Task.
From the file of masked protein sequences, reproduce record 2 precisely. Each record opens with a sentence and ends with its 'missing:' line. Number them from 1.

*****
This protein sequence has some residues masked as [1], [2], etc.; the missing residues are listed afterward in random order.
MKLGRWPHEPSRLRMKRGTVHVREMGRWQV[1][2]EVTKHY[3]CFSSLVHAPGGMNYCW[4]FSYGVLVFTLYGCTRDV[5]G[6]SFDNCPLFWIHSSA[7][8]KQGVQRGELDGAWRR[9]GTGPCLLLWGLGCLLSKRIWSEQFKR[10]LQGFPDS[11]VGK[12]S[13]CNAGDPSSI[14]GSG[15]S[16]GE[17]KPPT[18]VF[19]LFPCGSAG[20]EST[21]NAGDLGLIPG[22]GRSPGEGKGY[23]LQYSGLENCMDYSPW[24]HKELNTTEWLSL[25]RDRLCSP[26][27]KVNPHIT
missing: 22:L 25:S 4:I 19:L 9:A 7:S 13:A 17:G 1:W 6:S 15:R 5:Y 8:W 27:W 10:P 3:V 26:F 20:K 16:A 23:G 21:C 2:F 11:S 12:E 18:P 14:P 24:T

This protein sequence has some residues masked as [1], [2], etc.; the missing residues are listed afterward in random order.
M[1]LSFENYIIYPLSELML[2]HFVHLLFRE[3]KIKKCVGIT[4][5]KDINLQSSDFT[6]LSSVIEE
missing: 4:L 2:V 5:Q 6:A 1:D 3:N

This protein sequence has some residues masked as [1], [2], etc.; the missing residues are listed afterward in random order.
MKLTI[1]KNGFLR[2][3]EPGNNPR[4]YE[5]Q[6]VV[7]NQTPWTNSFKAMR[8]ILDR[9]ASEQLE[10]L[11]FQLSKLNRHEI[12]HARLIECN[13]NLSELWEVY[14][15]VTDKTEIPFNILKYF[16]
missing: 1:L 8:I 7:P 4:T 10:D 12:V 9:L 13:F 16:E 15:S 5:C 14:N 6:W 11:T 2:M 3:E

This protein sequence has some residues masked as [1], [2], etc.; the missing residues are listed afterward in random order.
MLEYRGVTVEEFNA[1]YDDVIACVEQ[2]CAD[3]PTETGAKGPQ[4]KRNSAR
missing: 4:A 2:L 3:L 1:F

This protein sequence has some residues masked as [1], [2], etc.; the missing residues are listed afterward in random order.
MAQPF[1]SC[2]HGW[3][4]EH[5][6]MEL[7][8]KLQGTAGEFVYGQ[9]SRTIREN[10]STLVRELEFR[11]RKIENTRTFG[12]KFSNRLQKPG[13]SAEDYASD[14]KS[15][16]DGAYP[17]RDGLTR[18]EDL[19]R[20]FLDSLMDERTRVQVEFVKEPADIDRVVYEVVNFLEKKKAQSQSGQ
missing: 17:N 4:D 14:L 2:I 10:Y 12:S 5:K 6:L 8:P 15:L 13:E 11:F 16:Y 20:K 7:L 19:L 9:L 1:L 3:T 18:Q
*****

This protein sequence has some residues masked as [1], [2], etc.; the missing residues are listed afterward in random order.
M[1]LSFENYIIYPLSELML[2]HFVHLLFRE[3]KIKKCVGIT[4][5]KDINLQSSDFT[6]LSSVIEE
missing: 4:L 2:V 5:Q 6:A 1:D 3:N